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Unemployment and Labor Market Issues in Algeria

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  • Davide Furceri

Abstract

The aim of this paper is to analyze unemployment and labor market developments in Algeria and assess the factors that may hamper employment creation. The results of the paper suggest that the relative low output-employment elasticities and rigid labor market are the main factors behind the still high level of unemployment, particularly among the youth. Simulation analyses, based on the results on the relation between labor market institutions and unemployment, show that improvement in labor market conditions in Algeria would be key in reducing unemployment both in the short- and medium-term.

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Bibliographic Info

Paper provided by International Monetary Fund in its series IMF Working Papers with number 12/99.

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Length: 28
Date of creation: 01 Apr 2012
Date of revision:
Handle: RePEc:imf:imfwpa:12/99

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Keywords: Unemployment; Labor markets; Wage bargaining; employment; unemployment rate; youth unemployment; unemployment rates; employment intensity; bargaining; unemployment outcomes; unemployment statistics; employment growth; unemployment benefits; high unemployment; economically active population; employment creation; labor demand; long-term unemployment; rate of unemployment; total employment; unemployment spells; high unemployment rates; employment statistics; unemployment compensation; unemployed; youth employment; public employment; employment protection; labor force participation; severance; labor force participations; duration of unemployment; total unemployment; employment costs; labor force entrants; job creation; duration of unemployment benefits; employment strategy; employment laws; low employment; employment patterns; female unemployment; average employment; employment opportunities; family allowance; overall employment; employment protection legislation; aggregate employment; employment increases; labor force growth; decline in unemployment; social security;

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References

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  1. Lorenzo E. Bernal-Verdugo & Davide Furceri & Dominique M. Guillaume, 2012. "Labor Market Flexibility and Unemployment," IMF Working Papers, International Monetary Fund 12/64, International Monetary Fund.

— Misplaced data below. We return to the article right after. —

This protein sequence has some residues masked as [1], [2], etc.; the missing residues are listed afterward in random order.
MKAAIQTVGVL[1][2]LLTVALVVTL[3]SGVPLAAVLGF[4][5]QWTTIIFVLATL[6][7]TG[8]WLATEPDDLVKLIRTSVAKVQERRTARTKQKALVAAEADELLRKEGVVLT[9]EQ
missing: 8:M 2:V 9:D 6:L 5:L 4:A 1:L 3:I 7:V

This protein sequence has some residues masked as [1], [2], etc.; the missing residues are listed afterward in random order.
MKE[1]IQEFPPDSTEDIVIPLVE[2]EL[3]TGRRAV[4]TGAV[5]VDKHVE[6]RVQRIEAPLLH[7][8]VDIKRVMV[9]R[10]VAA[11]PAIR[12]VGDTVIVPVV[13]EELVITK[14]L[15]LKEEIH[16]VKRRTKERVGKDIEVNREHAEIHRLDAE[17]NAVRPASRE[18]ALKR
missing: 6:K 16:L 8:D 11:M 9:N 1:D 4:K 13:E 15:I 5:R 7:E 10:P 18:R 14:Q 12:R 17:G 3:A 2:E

2. Gilles Mourre, 2006. "Did the pattern of aggregate employment growth change in the euro area in the late 1990s?," Applied Economics, Taylor & Francis Journals, Taylor & Francis Journals, vol. 38(15), pages 1783-1807.
  3. Luca Nunziata, 2002. "Unemployment, Labour Market Institutions and Shocks," Economics Papers 2002-W16, Economics Group, Nuffield College, University of Oxford.
  4. Andrea Bassanini & Romain Duval, 2006. "Employment Patterns in OECD Countries: Reassessing the Role of Policies and Institutions," OECD Economics Department Working Papers 486, OECD Publishing.
  5. Davide Furceri & Lorenzo E. Bernal-Verdugo & Dominique M. Guillaume, 2012. "Crises, Labor Market Policy, and Unemployment," IMF Working Papers, International Monetary Fund 12/65, International Monetary Fund.
  6. Horst Feldmann, 2006. "Government Size and Unemployment: Evidence from Industrial Countries," Public Choice, Springer, Springer, vol. 127(3), pages 443-459, June.
  7. Andrea Bassanini & Romain Duval, 2009. "Unemployment, institutions, and reform complementarities: re-assessing the aggregate evidence for OECD countries," Oxford Review of Economic Policy, Oxford University Press, Oxford University Press, vol. 25(1), pages 40-59, Spring.
  8. Afonso, António & Furceri, Davide, 2010. "Government size, composition, volatility and economic growth," European Journal of Political Economy, Elsevier, Elsevier, vol. 26(4), pages 517-532, December.
  9. David R. Howell, Miriam Rehm, 2009. "WP 2009-9 Unemployment Compensation and High European Unemployment: A Reassessment with New Benefit Indicators," SCEPA working paper series. SCEPA's main areas of research are macroeconomic policy, inequality and poverty, and globalization. 2009-9, Schwartz Center for Economic Policy Analysis (SCEPA), The New School.
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